On the intimate little stage within the walls of Park Theatre, a poignant yet endearing tale is being told. Directed by Bronagh Lagan, 'RAGS the musical' embraces the true wonders of theatre, bringing to light the compelling story of some Jewish immigrants attempting to integrate into American society of the 1910s.
With Charles Strouse's enthralling and dynamic score woven in seamlessly, it is a perfect showcase for all performers: from vocal excellence to beautiful orchestration (arranged by Nick Barstow), it provides the ideal package to complement the pattern of deeply truthful events that unfold.
Carolyn Maitland's stunning voice lends faultlessly to the role of Rebecca, providing the rich bouts of the emotional depth required for such a delicate but powerful character. Despite it being his professional stage debut, Samuel Jones adopts the character of David in his tender and playful manner superbly, alongside Alex Gibson-Giorgio's infectious energy regarding his portrayal of Sal, and Martha Kirby's gorgeous interpretation of Bella. As a whole, the entire cast gave flawless performances, each bringing exactly what was needed to their part.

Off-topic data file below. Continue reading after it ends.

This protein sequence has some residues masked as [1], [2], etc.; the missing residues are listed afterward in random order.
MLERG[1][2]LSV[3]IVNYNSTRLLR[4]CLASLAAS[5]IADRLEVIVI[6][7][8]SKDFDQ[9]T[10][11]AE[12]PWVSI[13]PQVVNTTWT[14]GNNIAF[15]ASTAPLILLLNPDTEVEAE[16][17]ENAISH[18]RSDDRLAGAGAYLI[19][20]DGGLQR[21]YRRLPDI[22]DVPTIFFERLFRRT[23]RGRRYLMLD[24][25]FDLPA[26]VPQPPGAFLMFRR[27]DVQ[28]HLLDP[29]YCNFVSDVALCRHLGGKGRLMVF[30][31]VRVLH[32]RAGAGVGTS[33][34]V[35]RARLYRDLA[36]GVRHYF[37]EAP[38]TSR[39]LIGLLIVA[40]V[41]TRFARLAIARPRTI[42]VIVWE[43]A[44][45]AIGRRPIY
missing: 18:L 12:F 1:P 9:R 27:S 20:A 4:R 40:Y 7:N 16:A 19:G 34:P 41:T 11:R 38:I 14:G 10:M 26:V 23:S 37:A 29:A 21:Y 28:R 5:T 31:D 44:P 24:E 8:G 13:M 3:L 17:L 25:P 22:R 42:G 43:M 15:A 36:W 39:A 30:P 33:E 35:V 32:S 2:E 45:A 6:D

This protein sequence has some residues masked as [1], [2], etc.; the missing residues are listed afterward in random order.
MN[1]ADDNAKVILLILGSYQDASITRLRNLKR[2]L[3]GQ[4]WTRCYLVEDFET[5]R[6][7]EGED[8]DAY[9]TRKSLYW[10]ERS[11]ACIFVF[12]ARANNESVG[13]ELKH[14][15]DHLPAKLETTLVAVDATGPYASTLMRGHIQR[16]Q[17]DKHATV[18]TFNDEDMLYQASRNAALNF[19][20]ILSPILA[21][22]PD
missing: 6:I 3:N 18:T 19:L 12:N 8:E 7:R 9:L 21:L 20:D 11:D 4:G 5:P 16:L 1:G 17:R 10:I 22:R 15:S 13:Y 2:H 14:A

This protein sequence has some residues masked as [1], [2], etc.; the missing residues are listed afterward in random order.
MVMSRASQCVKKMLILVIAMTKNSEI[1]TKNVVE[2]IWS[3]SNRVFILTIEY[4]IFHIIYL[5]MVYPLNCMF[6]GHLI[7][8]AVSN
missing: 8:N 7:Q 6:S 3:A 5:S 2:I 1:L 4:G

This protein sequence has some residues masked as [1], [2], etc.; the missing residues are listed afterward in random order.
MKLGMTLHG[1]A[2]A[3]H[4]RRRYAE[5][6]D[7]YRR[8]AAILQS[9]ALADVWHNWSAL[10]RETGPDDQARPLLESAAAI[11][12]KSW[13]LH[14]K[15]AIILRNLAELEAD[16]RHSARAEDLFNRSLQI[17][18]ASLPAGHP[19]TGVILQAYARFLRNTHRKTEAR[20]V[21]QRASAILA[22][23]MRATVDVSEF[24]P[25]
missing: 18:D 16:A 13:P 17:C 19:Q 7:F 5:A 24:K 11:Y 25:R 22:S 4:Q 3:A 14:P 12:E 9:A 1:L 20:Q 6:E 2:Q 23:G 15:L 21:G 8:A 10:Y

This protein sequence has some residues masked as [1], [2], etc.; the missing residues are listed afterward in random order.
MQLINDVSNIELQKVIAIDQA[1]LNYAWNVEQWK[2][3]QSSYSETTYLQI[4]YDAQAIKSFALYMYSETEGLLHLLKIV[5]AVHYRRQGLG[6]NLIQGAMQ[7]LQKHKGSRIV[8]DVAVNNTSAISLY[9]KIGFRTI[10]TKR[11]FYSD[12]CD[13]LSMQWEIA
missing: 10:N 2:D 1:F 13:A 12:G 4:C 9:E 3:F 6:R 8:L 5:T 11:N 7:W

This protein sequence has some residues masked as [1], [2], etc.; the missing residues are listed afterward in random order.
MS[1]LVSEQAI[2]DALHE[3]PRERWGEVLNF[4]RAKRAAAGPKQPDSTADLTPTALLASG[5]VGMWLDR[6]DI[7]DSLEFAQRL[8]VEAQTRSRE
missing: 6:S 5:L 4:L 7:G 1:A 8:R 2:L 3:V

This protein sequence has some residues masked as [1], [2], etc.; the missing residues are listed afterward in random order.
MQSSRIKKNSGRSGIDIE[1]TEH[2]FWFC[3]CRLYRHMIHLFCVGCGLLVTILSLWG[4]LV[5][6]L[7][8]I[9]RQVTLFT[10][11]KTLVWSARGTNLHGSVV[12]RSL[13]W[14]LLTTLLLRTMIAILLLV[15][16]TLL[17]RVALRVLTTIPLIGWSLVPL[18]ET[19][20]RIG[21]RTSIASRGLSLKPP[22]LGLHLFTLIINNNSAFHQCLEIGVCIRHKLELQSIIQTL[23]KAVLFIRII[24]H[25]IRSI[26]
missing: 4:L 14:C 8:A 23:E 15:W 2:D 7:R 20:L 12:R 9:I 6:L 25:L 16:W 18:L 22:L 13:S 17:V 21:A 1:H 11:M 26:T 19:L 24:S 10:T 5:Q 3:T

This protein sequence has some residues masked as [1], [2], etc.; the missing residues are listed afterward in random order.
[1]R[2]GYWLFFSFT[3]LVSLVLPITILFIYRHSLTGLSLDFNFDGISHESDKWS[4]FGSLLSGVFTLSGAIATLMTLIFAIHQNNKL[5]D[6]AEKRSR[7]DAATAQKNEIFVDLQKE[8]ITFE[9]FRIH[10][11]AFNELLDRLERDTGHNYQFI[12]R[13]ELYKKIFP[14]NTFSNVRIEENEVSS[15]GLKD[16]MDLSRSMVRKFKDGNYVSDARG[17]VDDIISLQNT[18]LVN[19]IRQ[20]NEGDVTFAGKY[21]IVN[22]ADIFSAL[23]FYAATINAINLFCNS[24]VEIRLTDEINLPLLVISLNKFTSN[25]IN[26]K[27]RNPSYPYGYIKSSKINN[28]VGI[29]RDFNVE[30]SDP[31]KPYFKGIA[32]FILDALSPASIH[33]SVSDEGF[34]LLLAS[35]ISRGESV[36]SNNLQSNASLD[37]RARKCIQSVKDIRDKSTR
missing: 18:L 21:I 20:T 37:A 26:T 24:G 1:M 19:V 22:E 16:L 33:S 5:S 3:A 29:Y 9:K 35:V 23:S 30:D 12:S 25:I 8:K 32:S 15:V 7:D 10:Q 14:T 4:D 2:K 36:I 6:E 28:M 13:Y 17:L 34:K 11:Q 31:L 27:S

Adorned effectively with cases, the cosy space (designed by Gregor Donnelly) gives an immersive experience, particularly with the musicians blending with the ensemble, and the closeness of the cast to the audience when entering and exiting the stage.
Giving a sense of the optimism, strength and love essential for the devastating circumstances that this saga tells, the show intertwines being heartwarming and heartbreaking, while keeping things genuine. With the current upheavals of life today, it is important to refrain from forgetting the existence of such accounts.
Fragments of narrative that mirror the lost souls of those who sought a new home in America fit to create a divine production, with many threads coming together, both literally and metaphorically. It is such a beautiful piece of theatre, and should not be missed. If you see one off-West End production, make it this one.
It runs until 8 February. Tickets from£ 24 here
Review: Hannah Crouch